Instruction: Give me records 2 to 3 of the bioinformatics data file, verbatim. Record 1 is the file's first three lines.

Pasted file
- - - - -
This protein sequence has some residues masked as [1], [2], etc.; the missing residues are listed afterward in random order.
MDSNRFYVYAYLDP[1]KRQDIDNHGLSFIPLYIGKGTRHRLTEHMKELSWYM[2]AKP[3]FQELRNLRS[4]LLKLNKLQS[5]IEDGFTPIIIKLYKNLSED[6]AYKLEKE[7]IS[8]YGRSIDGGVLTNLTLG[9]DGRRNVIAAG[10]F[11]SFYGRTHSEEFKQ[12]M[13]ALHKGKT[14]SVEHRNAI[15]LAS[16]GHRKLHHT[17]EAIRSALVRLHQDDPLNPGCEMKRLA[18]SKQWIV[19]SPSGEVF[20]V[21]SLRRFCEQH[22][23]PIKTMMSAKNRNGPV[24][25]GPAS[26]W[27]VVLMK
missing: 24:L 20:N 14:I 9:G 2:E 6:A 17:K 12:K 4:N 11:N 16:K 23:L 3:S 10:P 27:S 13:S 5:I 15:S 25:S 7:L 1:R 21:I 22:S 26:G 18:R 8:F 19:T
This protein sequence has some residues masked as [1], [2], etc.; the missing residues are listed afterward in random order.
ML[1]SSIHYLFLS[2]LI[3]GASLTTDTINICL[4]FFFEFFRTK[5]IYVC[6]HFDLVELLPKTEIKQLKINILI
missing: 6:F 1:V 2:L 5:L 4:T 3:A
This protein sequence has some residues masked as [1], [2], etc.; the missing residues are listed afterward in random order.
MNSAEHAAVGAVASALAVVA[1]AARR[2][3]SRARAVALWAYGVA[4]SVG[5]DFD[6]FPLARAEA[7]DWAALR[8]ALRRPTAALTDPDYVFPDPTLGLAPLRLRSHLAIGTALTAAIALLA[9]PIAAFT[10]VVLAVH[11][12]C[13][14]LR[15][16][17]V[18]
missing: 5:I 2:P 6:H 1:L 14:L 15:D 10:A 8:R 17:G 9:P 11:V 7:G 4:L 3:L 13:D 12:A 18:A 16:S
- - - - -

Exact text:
This protein sequence has some residues masked as [1], [2], etc.; the missing residues are listed afterward in random order.
ML[1]SSIHYLFLS[2]LI[3]GASLTTDTINICL[4]FFFEFFRTK[5]IYVC[6]HFDLVELLPKTEIKQLKINILI
missing: 6:F 1:V 2:L 5:L 4:T 3:A
This protein sequence has some residues masked as [1], [2], etc.; the missing residues are listed afterward in random order.
MNSAEHAAVGAVASALAVVA[1]AARR[2][3]SRARAVALWAYGVA[4]SVG[5]DFD[6]FPLARAEA[7]DWAALR[8]ALRRPTAALTDPDYVFPDPTLGLAPLRLRSHLAIGTALTAAIALLA[9]PIAAFT[10]VVLAVH[11][12]C[13][14]LR[15][16][17]V[18]
missing: 5:I 2:P 6:H 1:L 14:L 15:D 10:A 8:R 17:G 9:P 11:V 7:G 4:L 3:L 13:D 12:A 18:A 16:S